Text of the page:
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herrKanin

Learning Blues Improv

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Thanks Kirk, I think it's beginning to sink in and fit together.

I've got to know the boxes quite well enough that i can grab many sounds that i choose out of them add other scale notes at will. I also see how they relate to chord shapes and the scale.

I don't always think about the chord shapes when i play. I do see how this would be a very flexible and solid way to view all types of music on the guitar so i am really interested in improving this skill.

I'll try to explain where i am at the moment. I think one reason for me not seeing the chords immediately is due to the way i play/approach guitar. I find it fun to just "join" a song i'm hearing (on the radio, a CD or with a fellow guitarist) without knowing the key or chords in advance. My musical ear is far from perfect (e.g. I can't reliably tell a major from a minor chord and i definitely can't hear a chord and think oh that's a G). So this is the order i go in.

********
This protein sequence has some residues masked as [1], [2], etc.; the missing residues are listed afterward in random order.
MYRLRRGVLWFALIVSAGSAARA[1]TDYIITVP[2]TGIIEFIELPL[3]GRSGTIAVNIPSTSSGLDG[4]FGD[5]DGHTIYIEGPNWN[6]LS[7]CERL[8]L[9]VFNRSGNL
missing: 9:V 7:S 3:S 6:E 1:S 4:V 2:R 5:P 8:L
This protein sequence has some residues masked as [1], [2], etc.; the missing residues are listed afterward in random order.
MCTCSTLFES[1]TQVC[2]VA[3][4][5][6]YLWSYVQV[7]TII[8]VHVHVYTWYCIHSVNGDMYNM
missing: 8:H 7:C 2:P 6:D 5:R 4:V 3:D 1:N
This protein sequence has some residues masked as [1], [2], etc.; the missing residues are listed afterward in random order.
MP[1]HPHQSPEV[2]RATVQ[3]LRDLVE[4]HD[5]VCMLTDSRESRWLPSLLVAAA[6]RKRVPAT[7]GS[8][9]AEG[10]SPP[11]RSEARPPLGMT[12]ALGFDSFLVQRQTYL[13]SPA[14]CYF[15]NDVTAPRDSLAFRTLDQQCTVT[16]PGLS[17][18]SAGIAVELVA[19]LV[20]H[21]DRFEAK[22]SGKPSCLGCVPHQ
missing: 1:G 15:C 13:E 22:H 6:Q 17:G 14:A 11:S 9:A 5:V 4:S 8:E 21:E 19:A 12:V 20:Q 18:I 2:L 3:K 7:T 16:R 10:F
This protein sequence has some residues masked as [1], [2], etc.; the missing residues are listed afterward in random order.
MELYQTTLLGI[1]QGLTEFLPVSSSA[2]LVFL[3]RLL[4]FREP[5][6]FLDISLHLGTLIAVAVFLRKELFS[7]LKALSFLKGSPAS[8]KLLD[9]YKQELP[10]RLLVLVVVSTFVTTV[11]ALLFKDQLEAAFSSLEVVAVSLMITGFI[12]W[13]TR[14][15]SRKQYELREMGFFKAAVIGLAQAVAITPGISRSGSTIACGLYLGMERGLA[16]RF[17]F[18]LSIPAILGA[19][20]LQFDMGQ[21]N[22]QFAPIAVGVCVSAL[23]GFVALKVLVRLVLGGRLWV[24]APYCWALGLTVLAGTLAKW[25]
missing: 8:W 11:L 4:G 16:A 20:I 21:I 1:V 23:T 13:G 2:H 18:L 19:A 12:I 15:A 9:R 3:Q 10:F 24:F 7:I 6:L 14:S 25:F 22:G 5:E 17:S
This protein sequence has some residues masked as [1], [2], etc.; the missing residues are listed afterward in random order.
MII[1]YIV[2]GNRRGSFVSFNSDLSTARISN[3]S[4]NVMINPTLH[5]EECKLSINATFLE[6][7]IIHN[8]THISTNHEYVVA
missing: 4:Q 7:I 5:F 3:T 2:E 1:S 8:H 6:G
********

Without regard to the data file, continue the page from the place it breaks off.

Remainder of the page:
1. Start from the notes to get the key signature

2. Find the "strongest" note (i think this usually turns out to be the root note of the song)

3. Once i have that i know where i am in terms of possible notes (i know they're all possible but u know what i mean).

OK! this is where the old box shapes would come into play, now i can play with some feel. yeh! now i'm starting to have fun woohoo! :D

At this point i generally know the key of the song and have a good idea for the feel of the song, my notes seem to fit with the chord progression even though i don't necessarily know it.

4. Now I can start to think about chords.

**btw The above 4 steps usually takes me 10-15 seconds**.